- The Washington Times - Tuesday, September 26, 2006

Kenyan hits Obama

The new Kenyan ambassador sparked a diplomatic dispute this month by denouncing a popular U.S. senator, who is also a rising star in the Democratic Party, accusing him of demonstrating “bad taste,” spreading “wild accusations” and seeking “cheap publicity.”

Ambassador Peter N.R.O. Ogego dispatched a five-page letter to Sen. Barack Obama of Illinois to complain about a speech he gave on his trip last month to Kenya, the homeland of his father, where he was treated as a visiting hero. The ambassador acknowledged that Kenya is plagued by corruption but faulted Mr. Obama for failing to appreciate the government’s moves to control it.

Mr. Obama responded with his own letter in which he denounced the ambassador’s charges as “ad hominem and groundless” and declared that he stands “behind every word” of his speech to the University of Nairobi. He angered the Kenyan government when he warned students of the threats of widespread corruption and tribalism to Kenya’s democracy.

Mr. Ogego sent his letter to Mr. Obama even before he presented his diplomatic credentials to President Bush, an action that all foreign ambassadors to the United States must take before formally assuming their duties as representatives of their nations. However, Mr. Ogego explained he was acting on behalf of Kenyan President Mwai Kibaki and the “majority of Kenyans.”

“Your unprovoked and uncalled-for statements were in bad taste,” the ambassador said in his letter. “And rather than nurture and strengthen the existing cordial and mutually beneficial relations between the USA and Kenya, your wild accusations that corruption and tribalism have reached a crisis point in Kenya could only poison and injure our relations.

“You deliberately without real cause or reason — other than … to seek cheap publicity and inconsequential populism — chose to publicly attack the democratically elected government of Kenya.”

In his letter, Mr. Obama called the ambassador’s complaints an attempt to limit free speech. Mr. Obama also noted that when he met with Mr. Kibaki on his visit, the Kenyan president encouraged him to speak openly about his criticism of the political conditions in the East African nation.

Mr. Kibaki said the relationship between the United States and Kenya is “so strong that we should simply bring forward issues of concern rather than let them fester beneath the surface,” Mr. Obama said.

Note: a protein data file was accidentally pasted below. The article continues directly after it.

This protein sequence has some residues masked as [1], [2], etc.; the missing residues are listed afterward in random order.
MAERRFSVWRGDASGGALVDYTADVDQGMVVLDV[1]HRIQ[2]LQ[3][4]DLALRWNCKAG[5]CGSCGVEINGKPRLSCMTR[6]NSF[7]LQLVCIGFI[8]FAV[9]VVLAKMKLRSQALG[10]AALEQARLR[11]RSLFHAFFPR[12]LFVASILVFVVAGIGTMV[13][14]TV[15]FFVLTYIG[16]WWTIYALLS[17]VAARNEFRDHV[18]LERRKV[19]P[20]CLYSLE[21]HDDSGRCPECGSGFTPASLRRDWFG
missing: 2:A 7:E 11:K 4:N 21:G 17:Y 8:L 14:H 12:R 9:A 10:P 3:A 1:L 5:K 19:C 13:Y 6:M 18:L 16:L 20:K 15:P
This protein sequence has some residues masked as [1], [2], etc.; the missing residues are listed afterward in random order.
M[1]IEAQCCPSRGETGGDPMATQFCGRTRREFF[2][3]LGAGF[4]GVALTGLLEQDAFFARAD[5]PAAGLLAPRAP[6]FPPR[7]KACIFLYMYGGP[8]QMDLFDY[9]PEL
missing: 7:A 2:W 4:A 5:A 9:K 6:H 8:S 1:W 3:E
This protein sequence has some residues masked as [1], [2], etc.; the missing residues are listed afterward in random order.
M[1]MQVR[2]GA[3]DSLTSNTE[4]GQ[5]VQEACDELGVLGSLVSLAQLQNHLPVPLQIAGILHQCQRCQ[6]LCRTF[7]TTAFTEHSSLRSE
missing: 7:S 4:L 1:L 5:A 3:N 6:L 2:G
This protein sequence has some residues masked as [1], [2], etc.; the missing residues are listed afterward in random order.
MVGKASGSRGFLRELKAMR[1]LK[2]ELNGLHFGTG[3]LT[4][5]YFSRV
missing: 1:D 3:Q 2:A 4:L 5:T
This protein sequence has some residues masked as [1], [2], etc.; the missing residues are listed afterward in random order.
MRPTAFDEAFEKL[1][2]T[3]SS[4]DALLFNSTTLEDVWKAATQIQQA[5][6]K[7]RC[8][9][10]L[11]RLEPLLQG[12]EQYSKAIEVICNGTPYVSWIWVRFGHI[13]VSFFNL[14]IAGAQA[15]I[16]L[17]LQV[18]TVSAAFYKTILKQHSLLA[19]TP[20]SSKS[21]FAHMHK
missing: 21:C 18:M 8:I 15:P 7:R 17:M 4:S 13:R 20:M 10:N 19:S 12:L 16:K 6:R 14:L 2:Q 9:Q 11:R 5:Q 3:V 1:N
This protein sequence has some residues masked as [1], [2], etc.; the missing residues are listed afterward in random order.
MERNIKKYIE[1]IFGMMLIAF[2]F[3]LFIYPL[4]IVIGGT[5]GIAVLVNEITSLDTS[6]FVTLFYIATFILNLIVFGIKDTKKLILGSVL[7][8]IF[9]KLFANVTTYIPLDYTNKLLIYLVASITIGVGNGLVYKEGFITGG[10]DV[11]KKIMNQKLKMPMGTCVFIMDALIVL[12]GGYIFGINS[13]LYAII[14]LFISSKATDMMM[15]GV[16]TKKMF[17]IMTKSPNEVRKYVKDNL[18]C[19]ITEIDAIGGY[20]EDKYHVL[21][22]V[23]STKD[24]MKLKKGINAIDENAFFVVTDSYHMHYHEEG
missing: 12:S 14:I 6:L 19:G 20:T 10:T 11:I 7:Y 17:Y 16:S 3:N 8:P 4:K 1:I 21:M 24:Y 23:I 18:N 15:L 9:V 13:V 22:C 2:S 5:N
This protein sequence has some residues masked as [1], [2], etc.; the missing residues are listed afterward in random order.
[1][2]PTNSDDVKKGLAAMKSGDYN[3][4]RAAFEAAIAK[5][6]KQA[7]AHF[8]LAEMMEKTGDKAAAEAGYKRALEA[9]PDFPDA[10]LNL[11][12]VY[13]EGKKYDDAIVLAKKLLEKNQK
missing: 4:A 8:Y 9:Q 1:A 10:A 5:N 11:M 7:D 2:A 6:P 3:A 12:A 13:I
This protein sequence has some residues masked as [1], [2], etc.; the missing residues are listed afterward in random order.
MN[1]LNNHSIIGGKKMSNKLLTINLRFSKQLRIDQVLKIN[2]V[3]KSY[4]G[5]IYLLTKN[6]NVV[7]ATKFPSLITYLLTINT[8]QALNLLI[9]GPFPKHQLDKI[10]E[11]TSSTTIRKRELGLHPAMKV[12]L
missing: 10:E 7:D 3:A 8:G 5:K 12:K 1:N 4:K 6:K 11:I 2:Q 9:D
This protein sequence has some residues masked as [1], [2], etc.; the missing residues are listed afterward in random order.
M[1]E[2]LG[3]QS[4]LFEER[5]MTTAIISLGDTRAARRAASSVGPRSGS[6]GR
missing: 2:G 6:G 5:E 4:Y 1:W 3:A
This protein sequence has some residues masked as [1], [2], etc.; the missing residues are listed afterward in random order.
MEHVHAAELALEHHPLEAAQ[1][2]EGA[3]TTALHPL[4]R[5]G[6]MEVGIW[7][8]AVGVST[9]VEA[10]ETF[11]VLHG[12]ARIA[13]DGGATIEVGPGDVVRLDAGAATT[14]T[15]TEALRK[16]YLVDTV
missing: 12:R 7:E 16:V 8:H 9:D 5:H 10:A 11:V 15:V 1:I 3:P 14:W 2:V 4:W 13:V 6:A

In his letter and in his speech, Mr. Obama cited many of the challenges and obstacles that deterred the development of American democracy, from the failure of the original form of government under the Articles of Confederation to the Civil War. He said that his “own city of Chicago has been the home of some of the most corrupt local politics in American history.”

“As I noted in my speech,” he added, “Kenya is to be commended for its many accomplishments: a robust democracy, a vibrant civil society and the lack of major ethnic violence. …

“But, if Kenya is to meet the challenges of the 21st century and satisfy the aspirations of its great people, substantially more progress must be made on the issues of tribalism and corruption.”

Meeting North Koreans

The United States is prepared to offer a concession to North Korea by authorizing a bilateral meeting with U.S. officials if the Stalinist nation will agree to return to multilateral talks over its nuclear weapons program, the U.S. ambassador to South Korea said yesterday.

Ambassador Alexander Vershbow confirmed that the Bush administration had dropped its earlier demand for the communist government to return to the six-party talks before agreeing to a bilateral meeting.

Assistant Secretary [of State Christopher R.] Hill is open to a bilateral meeting with his North Korean counterpart, if [North Korea] commits to return to six-party talks,” he told reporters in Seoul, the South Korean capital.

North Korea last year boycotted talks with the United States, South Korea, China, Japan and Russia.

Call Embassy Row at 202/636-3297, fax 202/832-7278 or e-mail [email protected]



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